Coastal California Poppy – Eschscholzia californica var. maritima
2016 I Madonnari street painting festival – Robert Bernstein – click on image for original.
This past spring More Mesa provided an amazing wildflower show, especially given the severe drought we are experiencing. And when one thinks of wildflowers, one species in particular often comes to mind. It is the epitome of wildflowers to many Californians and our state flower, the California poppy, Eschscholzia californica. So popular and attractive is the species that numerous cultivated varieties of it now exist, some even developed by the famous horticulturist Luther Burbank. Its beauty and popularity has led to its widespread introduction around the country and the world; in some areas it has become an invasive species.
The genus is something of a tongue twister, named in honor of J.F. Eschscholtz, the surgeon and entomologist on a Russian exploration ship that visited the California coast in 1816. But as difficult as many people find the genus of Eschscholzia to pronounce, it seems that getting to know the local coastal poppy has even been harder.
The more diversity a given region has in terms of its micro-climates, soils, and other variables, the greater the likelihood that there are organisms with unique genetic constitutions, that is genotypes, of the native plants that occur there. The Santa Barbara region is rich with such micro-climates and diversity, and those place-specific genotypes are exactly what UCSB’s Cheadle Center for Biodiversity and Ecological Restoration (CCBER) restoration staff seek out for use in campus restoration projects. No, not any plant will do! Unfortunately, obtaining local material is not as simple as placing an order.
To obtain poppy plants for restoration project, CCBER staff ideally tries to collect from within those watersheds that flow into the Devereux and Goleta sloughs. More broadly, they limit collection to within about 10 miles of campus along the coast, and to within a few hundred feet of elevation above sea level. Anything within that general distance from UCSB’s natural areas is considered a local genotype. The coastal variety on More Mesa exactly fits the bill!
- For the text above, we are indebted to CCBER Field Notes on the Coastal California Poppy. To read more about this poppy variety click here.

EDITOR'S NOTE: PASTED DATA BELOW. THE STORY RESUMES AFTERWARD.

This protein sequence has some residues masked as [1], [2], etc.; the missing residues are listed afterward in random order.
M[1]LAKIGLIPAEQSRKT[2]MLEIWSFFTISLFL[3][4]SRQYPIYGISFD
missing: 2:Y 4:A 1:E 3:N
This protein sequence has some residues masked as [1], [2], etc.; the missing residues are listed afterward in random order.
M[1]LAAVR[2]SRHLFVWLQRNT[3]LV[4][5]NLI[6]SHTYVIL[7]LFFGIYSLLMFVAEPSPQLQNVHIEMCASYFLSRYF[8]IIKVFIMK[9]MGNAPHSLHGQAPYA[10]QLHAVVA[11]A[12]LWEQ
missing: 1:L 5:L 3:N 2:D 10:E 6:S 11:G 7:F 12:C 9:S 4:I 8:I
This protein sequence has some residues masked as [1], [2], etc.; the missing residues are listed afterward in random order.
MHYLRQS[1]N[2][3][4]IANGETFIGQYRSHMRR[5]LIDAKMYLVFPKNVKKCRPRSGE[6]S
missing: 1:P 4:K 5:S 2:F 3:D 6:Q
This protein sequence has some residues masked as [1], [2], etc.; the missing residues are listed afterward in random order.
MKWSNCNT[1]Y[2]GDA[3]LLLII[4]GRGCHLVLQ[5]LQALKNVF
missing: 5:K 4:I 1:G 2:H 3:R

- And for the photograph above, we give many thanks to Robert Bernstein, who captured the image of a recent I Madonnari chalk painting also honoring our Coastal Californian Poppy.
Coastal California Poppy – More Mesa Bluffs
Notes on the California Poppy species, subspecies / genotypes.
- The Jepson Manual recognizes no subspecies of Eschscholzia californica (link).
- CalFlora recognizes one subspecies (link): Eschscholzia californica ssp. mexicana, the Desert California Poppy.
- The PLANTS database (link) recognizes three subspecies of Eschscholzia californica:
- Eschscholzia californica ssp. californica, found along the coast from the San Francisco Peninsula north. They are perennial and somewhat prostrate, with yellow flowers.
- Coastal California Poppy Eschscholzia californica var. maritima, found along the coast from Monterey south to San Miguel Island. They are perennial, long-lived, glaucous, short in stature, prostrate growth with yellow flowers and orange centers.
- Desert California Poppy Eschscholzia californica ssp. mexicana, found in the Sonoran Desert.
- Other species of Eschscholzia. The first two names are also links to maps of the distribution in California. Eschscholzia caespitosa can be identified as having no “collar” under the flower head.
- Eschscholzia caespitosa (large poppy bank on Figueroa Mountain)
- Eschscholzia californica (Figueroa Mountain)
- Eschscholzia glyptosperma
- Eschscholzia hypecoides
- Eschscholzia lemmonii
- Eschscholzia lemmonii subsp. kernensis
- Eschscholzia lemmonii subsp. lemmonii
- Eschscholzia lobbii
- Eschscholzia minutiflora
- Eschscholzia parishii
- Eschscholzia ramosa
- Eschscholzia rhombipetala